Uhm, no I can't imagine them doing so. Monestaries may or may not have wealth, but in general this came in the form of donations or bequeths (I hope I am spelling this right). The templar's had a banking network where you could exchange coin in one place for a note, and then redeem the note elsewhere for coin but that was paticular to the Templars.
My mind boggles at the thought a noble would use a monestary or cathedral to store their personal wealth. Also wealth in even this period of time was largely not coin anyway so its hard to see why they would store grain, cows, etc in a monestary rather than on their own lands.
Monestaries generally had at least one building that would count as a "small fortified manor house," some had walls some not. In general they had no security, and warrior monks (unless you mean members of a militant order) didn't exist. But the monks could know how to fight if they would do so is a better question. The local lords troops would likely be called in for security, or there might be a group of pilgrams in the monestary itself.
The fear of god is the primary defence they had. And given the view of the time a lot more effective then you might give it credit for. Also remember that the monestary might be the home to several of the older members of the local nobility so anyone attacking the monestary may make a lot of enemies very quickly.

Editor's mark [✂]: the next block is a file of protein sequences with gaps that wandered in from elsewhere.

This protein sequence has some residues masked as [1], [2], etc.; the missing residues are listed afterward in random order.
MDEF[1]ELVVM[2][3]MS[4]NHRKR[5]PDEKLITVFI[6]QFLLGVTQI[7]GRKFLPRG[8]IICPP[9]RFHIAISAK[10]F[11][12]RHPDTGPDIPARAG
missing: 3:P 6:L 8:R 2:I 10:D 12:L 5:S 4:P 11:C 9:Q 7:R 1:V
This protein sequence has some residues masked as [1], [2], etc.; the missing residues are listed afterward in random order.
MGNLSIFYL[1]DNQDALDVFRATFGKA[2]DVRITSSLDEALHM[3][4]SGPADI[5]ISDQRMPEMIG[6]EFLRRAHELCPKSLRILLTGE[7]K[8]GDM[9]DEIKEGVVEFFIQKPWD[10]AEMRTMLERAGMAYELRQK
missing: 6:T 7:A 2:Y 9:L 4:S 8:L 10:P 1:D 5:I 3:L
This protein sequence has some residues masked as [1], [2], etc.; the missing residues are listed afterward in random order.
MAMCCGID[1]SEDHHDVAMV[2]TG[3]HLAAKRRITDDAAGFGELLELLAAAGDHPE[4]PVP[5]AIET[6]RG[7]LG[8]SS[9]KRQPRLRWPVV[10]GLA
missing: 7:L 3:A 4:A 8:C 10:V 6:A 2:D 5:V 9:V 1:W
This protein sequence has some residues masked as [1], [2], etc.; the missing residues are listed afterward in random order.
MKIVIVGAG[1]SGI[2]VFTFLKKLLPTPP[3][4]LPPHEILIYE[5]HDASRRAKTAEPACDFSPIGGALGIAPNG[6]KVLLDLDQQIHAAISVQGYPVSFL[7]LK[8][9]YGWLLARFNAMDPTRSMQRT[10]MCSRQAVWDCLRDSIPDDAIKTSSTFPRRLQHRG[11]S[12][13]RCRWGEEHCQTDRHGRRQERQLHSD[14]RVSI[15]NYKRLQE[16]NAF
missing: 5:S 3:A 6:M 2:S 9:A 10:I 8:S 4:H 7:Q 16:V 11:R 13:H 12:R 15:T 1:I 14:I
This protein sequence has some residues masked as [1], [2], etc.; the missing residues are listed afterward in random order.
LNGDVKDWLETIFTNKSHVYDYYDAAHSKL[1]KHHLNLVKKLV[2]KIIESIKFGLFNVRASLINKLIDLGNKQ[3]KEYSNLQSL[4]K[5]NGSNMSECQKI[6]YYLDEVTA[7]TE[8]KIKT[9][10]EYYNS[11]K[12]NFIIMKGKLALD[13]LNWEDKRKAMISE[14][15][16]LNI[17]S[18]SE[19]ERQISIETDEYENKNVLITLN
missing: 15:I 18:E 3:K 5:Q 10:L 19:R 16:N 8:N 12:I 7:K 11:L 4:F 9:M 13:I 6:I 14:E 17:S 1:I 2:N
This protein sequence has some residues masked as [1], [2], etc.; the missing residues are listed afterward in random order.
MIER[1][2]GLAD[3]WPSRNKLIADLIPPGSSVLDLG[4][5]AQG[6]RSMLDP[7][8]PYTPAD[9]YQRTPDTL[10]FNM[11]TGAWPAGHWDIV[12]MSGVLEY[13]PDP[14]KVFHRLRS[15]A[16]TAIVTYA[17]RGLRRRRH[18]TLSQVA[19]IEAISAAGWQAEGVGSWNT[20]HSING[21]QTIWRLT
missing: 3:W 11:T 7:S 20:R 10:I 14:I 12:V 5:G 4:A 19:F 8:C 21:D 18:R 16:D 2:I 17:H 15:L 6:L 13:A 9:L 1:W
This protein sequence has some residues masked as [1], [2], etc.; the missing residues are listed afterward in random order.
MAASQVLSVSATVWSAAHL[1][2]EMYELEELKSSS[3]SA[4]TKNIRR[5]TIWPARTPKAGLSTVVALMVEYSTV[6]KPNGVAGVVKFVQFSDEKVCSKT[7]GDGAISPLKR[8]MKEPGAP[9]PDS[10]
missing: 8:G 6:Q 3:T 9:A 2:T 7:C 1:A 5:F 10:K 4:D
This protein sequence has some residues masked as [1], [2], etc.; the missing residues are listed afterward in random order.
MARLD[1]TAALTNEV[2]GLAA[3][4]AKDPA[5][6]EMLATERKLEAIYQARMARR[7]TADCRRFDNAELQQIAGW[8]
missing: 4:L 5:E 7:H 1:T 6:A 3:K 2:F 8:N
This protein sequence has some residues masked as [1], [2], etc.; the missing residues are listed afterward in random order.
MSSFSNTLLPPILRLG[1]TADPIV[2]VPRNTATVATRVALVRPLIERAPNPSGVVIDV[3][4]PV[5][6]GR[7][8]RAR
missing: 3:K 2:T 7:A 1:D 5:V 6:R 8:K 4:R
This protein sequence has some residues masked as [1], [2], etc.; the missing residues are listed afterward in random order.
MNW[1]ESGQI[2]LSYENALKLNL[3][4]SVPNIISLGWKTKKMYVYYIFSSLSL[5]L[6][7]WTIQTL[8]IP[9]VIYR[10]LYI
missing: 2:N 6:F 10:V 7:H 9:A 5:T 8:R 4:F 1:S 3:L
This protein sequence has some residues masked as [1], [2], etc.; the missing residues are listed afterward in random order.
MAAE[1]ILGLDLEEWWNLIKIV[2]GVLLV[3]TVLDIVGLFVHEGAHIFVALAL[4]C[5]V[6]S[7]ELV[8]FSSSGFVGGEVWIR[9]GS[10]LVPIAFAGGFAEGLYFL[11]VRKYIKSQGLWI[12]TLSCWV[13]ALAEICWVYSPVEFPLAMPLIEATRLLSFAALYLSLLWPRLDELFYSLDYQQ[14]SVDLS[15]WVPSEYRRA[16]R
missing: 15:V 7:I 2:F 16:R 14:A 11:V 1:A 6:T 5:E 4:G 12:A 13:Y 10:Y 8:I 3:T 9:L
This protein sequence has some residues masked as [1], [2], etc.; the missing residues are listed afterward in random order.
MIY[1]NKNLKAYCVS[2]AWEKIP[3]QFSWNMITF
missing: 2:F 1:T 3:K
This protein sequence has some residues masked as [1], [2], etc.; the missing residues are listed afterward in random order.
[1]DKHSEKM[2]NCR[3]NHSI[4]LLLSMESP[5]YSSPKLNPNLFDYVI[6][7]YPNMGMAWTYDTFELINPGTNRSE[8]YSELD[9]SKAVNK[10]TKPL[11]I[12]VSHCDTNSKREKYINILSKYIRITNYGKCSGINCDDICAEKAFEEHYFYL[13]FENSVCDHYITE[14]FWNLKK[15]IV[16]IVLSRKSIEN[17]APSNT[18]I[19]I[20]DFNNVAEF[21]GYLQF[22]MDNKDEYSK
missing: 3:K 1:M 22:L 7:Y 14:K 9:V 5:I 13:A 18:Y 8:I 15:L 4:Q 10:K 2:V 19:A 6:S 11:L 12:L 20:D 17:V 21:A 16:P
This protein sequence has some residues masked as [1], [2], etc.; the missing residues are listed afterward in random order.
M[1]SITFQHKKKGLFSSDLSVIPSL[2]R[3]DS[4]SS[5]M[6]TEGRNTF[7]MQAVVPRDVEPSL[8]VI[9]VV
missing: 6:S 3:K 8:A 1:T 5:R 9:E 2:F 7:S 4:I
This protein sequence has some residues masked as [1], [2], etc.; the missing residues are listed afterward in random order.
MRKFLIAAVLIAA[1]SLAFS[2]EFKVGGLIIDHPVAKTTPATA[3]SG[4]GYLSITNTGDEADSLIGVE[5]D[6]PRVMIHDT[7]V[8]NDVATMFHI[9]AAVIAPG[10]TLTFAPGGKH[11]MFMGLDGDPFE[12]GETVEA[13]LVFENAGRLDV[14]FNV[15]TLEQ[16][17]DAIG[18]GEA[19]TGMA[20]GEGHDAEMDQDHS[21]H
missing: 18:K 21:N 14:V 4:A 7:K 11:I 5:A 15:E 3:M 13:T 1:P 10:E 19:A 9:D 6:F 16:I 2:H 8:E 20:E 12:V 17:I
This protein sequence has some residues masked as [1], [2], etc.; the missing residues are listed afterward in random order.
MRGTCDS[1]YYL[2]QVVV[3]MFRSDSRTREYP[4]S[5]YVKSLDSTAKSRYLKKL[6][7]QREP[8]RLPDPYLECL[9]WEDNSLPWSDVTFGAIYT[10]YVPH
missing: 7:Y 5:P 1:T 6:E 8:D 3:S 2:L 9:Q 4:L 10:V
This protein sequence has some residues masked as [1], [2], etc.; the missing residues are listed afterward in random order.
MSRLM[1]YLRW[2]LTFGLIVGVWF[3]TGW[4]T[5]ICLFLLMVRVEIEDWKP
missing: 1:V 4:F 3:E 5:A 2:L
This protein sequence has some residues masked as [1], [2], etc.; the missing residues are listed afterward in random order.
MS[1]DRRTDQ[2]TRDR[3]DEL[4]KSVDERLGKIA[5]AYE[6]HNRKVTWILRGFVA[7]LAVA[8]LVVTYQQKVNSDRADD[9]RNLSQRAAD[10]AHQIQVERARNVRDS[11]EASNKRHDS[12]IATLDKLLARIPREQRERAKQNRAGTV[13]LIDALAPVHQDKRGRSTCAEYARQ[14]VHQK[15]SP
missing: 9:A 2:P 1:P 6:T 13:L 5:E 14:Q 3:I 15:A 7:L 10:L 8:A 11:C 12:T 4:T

I'm not 100% sure but I don't think the church was involved in banking. That was handled by families of merchants, as fundamentally there was little need for banking outside of merchants. They needed a way to transport money without moving coin pretty much no else needed to do this. Remember interest is illegal, that is the sin of usary. Churches may have had wealth stored in them (the collections, artifacts, art work etc) and for this the usual trend was there to be a lay "security force" of some sort. But excepting a bishop or higher this was likely more akin to a man that locked the door at night. But if there was substantial amounts of wealth in a church there was likely guards. But again "wealth" was rarely in coins.
The box was locked and was heavy so moving it would be difficult. There were a number of lay individuals up to and including guards with a major cathedral or the church of a bishop. Plus there was the town watch.
Walking away with the alter cups and so forth would be possible but you are risking a lot to do this. Not only physcially but spiritually. Also even a thieves guild might be not inclined to do something of the sort since they are in effect robbing from their own community. Since mass cannot be performed until replacements are produced.
As for the corruption of the church, this didn't start until after the black plauge, according to A Distant Mirror and it seems likely for the reasons given: the loss of a significant number of priests and the gaining of substantial wealth. In the 1200's you can expect that a good chunk of the clergy is infact there to serve their community.
Another point about monestaries is that there were a lot of masses in the day and it would be common enought to find someone just praying or performing penance that moving about the chapter house (assuming the chapel was attached) would be a lot more difficult then it might seem. Also they are a closed community so they would know each other very well.
But if you want to acquire wealth in the form of portable coin or goods a merchant will be a much better target then the local church. I would imagine even at this time a lot of the "donations" to churchs from the local community consisted of goods and services rather than coin.
But I've not done research on this topic particularily so I certainly could be out to lunch on anything I've written.